Global Media Forum cites risks of environmental reporting

Fishermen on the Nile, where chemical dumping has been reported. (AP/Ben Curtis) He's young,
unemployed and carries himself with the innocence of a man who hasn't spent
much time outside his own village. But Egyptian blogger Tamer
Mabrouk
is the real deal. Appearing at an international media conference in Bonn, Mabrouk's description of chemical dumping into a
brackish lagoon on the northern Nile Delta near the Mediterranean Sea was
punctuated by photos of unmistakable filth. He won over the audience when, in
response to a question on how one travels with sensitive material, Tamer deftly
removed a memory card secreted in an electronic device and held it in the air.
That, he said, is where he had carried documents for this trip.

Blog   |   Singapore

CJR: Singapore not so modern on press freedom

Singapore twice fined the Dow Jones-owned Wall Street Journal Asia over its editorials. (AP)Singapore is a rich country with a surprisingly poor press freedom record—so says a story out this week in the Columbia Journalism Review. CPJ’s own findings point to a series of court fines and damages awarded over slights to the country’s government by major international papers like The New York Times and The Wall Street Journal. The ruling Lee family protects its image fiercely, and through the court system. Justin D. Martin writes in CJR, “What Singapore’s overseers don’t seem to grasp is that without a press free to monitor power and challenge wrongdoing, even otherwise ‘developed’ countries suffer greatly.” Read the rest of his story here.

June 29, 2010 12:45 PM ET

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Blog   |   Burma, USA

Burma campaign hits Grand Central

HRW has curated a photo installation highlighting the plight of Burmese dissidents. (HRW)New York’s Grand Central Station is a gathering point today for people who are coming into town from a little farther away than usual: Burmese dissidents, writers, monks, and musicians are convening to protest the military junta of Senior General Than Shwe. Human Rights Watch has organized a petition and an art and photo installation in Vanderbilt Hall that includes "saffron revolution" monks coming in by train from Utica in the afternoon and closing prayers from the All Burma Monks Alliance at 6 p.m.

Blog   |   China, Internet, Pakistan, Pakistan

In Pakistan, a censor's hand in Facebook, Twitter woes?

Last week, users of Facebook and Twitter in Pakistan began reporting a strange security problem. When they visited those sites, they found they were logged in--but with the accounts and privileges of complete strangers. Private Facebook information and Twitter direct messages belonging to other users were viewable, and the surprised Pakistani users had complete control over these accounts. Soon after the problem was noticed, Facebook and Twitter themselves blocked anyone attempting to log in from Pakistan. Eventually the problem went away.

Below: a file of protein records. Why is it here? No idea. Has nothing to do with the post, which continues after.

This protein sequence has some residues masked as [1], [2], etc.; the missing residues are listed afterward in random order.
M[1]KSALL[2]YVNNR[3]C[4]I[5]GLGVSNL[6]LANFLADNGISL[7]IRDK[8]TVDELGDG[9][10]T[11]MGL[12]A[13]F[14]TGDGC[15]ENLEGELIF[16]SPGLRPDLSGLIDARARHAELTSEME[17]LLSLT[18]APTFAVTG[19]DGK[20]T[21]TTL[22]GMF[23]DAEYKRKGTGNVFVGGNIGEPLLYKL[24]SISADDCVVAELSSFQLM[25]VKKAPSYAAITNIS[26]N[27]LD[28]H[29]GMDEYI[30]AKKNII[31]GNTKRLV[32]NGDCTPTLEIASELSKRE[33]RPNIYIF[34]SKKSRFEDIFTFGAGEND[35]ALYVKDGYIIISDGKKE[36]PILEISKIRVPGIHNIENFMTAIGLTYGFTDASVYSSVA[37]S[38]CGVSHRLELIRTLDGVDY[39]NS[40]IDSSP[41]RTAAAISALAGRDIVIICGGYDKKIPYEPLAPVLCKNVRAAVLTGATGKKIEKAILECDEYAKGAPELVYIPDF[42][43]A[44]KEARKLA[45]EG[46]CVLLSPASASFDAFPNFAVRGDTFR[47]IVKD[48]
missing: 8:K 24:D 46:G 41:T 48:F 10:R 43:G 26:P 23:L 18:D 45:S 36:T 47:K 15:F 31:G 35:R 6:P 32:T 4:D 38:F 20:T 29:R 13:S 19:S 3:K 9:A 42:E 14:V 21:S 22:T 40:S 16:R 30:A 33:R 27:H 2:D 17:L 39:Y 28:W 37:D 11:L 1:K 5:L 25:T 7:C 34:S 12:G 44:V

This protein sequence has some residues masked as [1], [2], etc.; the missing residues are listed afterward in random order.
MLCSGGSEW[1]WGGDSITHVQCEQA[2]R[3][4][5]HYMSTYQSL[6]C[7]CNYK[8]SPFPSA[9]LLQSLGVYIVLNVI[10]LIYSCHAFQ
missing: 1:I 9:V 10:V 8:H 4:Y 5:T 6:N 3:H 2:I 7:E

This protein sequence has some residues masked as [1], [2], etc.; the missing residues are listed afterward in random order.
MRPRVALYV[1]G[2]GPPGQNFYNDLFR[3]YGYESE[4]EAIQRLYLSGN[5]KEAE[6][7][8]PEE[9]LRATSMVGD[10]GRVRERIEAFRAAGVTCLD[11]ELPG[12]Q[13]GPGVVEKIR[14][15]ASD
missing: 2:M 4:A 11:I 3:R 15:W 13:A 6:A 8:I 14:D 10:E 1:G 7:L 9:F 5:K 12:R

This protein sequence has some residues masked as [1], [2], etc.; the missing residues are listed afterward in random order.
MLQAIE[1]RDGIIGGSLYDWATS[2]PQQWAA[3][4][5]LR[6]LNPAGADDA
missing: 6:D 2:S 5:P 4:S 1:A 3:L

June 21, 2010 3:22 PM ET

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Blog   |   China, Iran, Russia, Venezuela

As dissidents move online, governments fight back

A new show on PBS says the problem with the rise in cyber dissent is that governments like Iran are "pretty good at social media too."Social media and cyber dissidents have exerted a increasing influence on global politics over the last few years—Twitter, for instance, was widely utilized by protesters and journalists during Iran’s 2009 post-election Green Movement, and China has been locked in conflict with Google over allegations of censorship and hacking. “Ideas in Action” with Jim Glassman, a half-hour weekly show on PBS, is airing an episode this weekend called “Cyber Dissidents: How the Internet is Changing Dissent.” Already online, the show details how authoritarian regimes are working hard to quash this rising form of opposition.

Blog   |   Thailand

Thailand responds to CPJ about recent attacks on the press

Thailand's Washington-based embassy issued an official reply to CPJ's June 7 letter addressed to Prime Minister Abhisit Vejjajiva in which we expressed our concerns about the country's deteriorating security situation for journalists. CPJ's letter highlighted in particular our concerns about two journalists—Reuters cameraman Hiro Muramoto and freelance photographer Fabio Polenghi—who were killed while covering recent clashes between anti-government protestors and security forces.
June 17, 2010 12:57 PM ET

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Blog   |   India, Iran, Journalist Assistance, Turkey

Living in limbo: The ongoing wait of journalists in exile

A supporter of former presidential candidate Mir-Hossein Mousavi holds an anti-Ahmadinejad newspaper during a Tehran rally in June 2009. (Morteza Nikoubazl/Reuters)The e-mails started on July 15, 2009, and have continued ever since—pleas for help from Iranian journalists who fled their country often with little money and scarce provisions to northern Iraq, Turkey, Afghanistan, India, and a host of other locales around the world. Many lived in hiding throughout Iran for weeks or months before crossing perilous borders when it soon became apparent that their homes and country were no longer safe havens for their return.